Type: Single Seat Fighter Bomber
Origin: Hawker
Models: IA and IB
First Flight
   Tornado: October 1939
   Typhoon: February 24, 1940
   Production Typhoon: May 27, 1941
Final Delivery: November 1945
Number Produced: 3,330
   Gloster built: 3,315
   Hawker Built: 15

Typhoon IA
  Model: Napier Sabre I
  Type: 24 Cylinder Horizontal-H liquid cooled
  Number: One    Horsepower: 2,100 hp

Typhoon IB
  Model: Napier Sabre IIA
  Type: 24 Cylinder Horizontal-H liquid cooled
  Number: One    Horsepower: 2,180 hp

Wing span: 41 ft. 7 in. (12.67m)
Length: 31 ft. 11 in. (9.73m)
Height: 15 ft. 3½ in. (4.66m)
Wing Surface Area: 279 ft²

Empty: 8,800 lb. (3992 kg)
Loaded: 13,250 lb. (6010 kg)
Maximum Speed: 412 mph (664 km/h)
Initial Climb: 3,000 ft/min (914 m/min)
Service Ceiling: 35,200 ft. (10,730m)
Range (with drop tanks): 980 miles (1577 km)

Typhoon 1A:
12 .303 Browning machine guns in wings.

Typhoon 1B:
Four 20mm Hispano Cannons in outer wings.

Underwing racks for Eight rockets or up to 1,000 lb. (454 kg) of bombs.

Image 1 - Typhoon breaking away.
Image 2 - Typhoon taxiing.
Image 3 - Typhoon being loaded with rockets.
Image 4 - Typhoon taxiing through puddle.
Image 5 - 4-View Illustration.
Image 6 - First prototype (P5212).
Image 7 - Second prototype (P5216).
Image 8 - Typhoon IB (R7881) with Mk. IV A.I. Radar.
Image 9 - Typhoon IB of No. 181 squadron.
Image 10 - 4th production Typhoon IA (R7579).

    The Typhoons developmental life was so trouble that the entire project risked cancellations. The core of the problem were the untried powerplants that suffered from teething problems for wuite some time. Two prototypes were developed, the R-type Tornado equiped with the Vulture power plant and the N-type Typhoon equipped with the Napier Sabre. The Tornado prototype was eventually cancelled when the Vulture powerplant was abandoned. Production was delayed by the pressing need for Hurricanes and eventually the Typhoon's production was contracted to Gloster once development was complete.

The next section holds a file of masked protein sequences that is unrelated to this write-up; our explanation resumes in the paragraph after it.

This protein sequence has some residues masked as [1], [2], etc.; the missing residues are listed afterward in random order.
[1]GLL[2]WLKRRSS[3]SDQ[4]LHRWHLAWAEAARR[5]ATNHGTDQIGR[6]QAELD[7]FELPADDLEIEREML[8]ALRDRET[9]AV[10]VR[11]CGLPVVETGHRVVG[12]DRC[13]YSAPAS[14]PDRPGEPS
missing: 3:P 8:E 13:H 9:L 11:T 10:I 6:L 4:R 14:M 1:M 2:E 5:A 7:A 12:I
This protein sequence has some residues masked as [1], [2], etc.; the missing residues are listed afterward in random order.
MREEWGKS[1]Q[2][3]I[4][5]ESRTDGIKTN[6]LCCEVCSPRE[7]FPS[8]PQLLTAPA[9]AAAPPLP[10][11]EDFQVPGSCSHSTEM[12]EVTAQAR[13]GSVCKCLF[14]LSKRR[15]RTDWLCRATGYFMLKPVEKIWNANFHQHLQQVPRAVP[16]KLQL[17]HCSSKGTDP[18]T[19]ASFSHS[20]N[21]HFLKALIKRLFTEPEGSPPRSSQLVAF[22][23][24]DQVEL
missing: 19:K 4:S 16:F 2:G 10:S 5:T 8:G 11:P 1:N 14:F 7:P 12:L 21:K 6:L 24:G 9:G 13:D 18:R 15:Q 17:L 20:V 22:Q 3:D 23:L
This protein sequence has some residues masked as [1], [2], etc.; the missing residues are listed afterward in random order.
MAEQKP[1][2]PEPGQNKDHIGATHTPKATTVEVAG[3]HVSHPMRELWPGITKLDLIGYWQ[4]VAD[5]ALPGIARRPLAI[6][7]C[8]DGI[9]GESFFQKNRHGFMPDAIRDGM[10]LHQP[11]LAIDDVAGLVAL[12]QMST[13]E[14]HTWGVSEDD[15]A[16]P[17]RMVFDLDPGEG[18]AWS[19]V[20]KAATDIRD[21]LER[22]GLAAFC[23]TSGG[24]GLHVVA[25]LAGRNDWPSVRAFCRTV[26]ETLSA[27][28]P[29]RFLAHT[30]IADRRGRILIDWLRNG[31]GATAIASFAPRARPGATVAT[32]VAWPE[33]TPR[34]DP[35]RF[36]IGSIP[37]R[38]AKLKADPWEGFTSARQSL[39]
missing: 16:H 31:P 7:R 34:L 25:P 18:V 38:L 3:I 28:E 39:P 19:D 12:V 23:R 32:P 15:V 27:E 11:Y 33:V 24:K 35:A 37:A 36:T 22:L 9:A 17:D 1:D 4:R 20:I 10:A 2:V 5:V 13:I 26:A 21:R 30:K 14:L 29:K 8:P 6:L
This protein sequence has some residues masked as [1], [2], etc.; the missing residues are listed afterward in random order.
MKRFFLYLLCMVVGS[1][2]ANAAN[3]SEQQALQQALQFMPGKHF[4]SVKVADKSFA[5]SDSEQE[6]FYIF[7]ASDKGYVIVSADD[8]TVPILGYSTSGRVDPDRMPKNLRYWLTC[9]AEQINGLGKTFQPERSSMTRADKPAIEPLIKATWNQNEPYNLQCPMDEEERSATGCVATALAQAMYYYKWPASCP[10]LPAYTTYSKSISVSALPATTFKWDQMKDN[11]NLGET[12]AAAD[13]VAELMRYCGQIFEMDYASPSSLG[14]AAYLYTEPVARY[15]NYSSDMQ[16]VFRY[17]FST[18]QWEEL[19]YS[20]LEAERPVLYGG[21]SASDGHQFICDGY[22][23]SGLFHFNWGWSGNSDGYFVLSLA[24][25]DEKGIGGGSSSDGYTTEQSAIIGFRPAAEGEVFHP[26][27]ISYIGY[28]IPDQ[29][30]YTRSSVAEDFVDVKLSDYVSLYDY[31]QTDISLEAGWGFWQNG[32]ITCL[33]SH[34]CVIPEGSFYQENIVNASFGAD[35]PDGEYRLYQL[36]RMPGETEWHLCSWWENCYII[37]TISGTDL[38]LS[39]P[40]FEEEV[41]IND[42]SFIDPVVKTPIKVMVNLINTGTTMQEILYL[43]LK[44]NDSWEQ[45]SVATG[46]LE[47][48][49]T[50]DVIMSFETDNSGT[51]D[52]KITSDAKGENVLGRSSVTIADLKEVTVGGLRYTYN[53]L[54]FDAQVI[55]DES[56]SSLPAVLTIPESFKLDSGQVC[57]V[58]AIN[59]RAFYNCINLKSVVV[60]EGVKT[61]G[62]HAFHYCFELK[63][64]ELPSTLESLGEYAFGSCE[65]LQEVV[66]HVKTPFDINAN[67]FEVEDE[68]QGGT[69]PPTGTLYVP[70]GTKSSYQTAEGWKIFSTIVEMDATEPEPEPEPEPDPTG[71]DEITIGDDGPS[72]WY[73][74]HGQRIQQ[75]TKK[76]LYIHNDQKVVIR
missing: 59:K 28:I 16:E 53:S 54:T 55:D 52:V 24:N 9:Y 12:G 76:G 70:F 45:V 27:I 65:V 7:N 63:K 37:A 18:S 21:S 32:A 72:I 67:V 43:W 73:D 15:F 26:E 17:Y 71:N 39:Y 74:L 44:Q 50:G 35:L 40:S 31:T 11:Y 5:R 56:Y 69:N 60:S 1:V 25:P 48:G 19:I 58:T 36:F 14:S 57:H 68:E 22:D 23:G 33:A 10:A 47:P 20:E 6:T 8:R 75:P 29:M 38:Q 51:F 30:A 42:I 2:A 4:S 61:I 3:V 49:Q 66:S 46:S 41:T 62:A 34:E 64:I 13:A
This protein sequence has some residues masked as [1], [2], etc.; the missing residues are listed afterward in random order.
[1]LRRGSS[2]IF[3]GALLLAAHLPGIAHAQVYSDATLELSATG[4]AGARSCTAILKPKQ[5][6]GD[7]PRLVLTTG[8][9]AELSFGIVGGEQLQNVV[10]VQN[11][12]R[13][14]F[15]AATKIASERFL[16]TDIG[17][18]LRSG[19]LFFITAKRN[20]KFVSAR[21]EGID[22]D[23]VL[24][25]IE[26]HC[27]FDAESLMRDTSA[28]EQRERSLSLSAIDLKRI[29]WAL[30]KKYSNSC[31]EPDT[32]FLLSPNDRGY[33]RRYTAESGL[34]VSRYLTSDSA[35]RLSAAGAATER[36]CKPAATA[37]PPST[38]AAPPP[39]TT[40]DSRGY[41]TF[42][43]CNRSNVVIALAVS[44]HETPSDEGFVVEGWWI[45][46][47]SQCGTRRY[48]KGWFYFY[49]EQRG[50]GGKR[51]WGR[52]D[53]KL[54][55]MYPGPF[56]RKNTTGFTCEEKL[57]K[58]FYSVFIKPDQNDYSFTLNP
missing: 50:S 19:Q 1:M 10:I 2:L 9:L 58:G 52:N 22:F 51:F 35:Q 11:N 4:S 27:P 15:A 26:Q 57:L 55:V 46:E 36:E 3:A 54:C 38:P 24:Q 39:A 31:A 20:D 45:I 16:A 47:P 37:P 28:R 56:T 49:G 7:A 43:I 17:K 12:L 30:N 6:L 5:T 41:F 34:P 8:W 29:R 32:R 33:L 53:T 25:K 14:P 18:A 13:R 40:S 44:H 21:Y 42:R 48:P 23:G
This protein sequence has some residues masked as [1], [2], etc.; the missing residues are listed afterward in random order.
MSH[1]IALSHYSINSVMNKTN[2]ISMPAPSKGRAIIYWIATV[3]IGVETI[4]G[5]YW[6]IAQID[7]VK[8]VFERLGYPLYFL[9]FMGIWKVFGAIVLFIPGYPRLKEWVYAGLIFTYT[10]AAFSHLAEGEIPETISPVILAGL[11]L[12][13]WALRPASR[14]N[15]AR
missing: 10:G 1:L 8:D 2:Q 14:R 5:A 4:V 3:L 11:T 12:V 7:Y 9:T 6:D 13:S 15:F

The Typhoon began to enter service with Nos 56 and 609 squadrons at Duxford in September of 1941. Unfortunately the type still suffered problems, the Sabre powerplant proved to be unreliable and the rear fuselage had an annoying habit of coming apart. Once again the Typhoon risked cancellation but held on long enough for the problems to be resolved and a niche to be found. In late 1941 the Typhoon gained favour by demonstrating it's ability to catch Luftwaffe Fighter-Bombers that were making hit and run nuissance raids.
    In 1943 the Typhoon's reputation grew as it descended on France and the Low countries and shot-up anything that moved. The type, now thoroughly developed and reliable became the premier ground attack aircraft of the RAF and proved particulayly suitable for operations from forward strips.
    Of the 3,330 Typhoons built, most (3,000 odd) had a bubble type canopy instead of the heavy framed canopy of the earlier type. The car style door was also deleted on these latter types. Further development of this aircraft led to the design of the Tempest.

Gunston, Bill - The Encyclodepia of the Worlds Combat aircraft, 1976, Chartwell Books, Inc., New York
Green, William - War Planes Of The Second World War - Fighters - Vol. 2, 1961, Hanover House, New York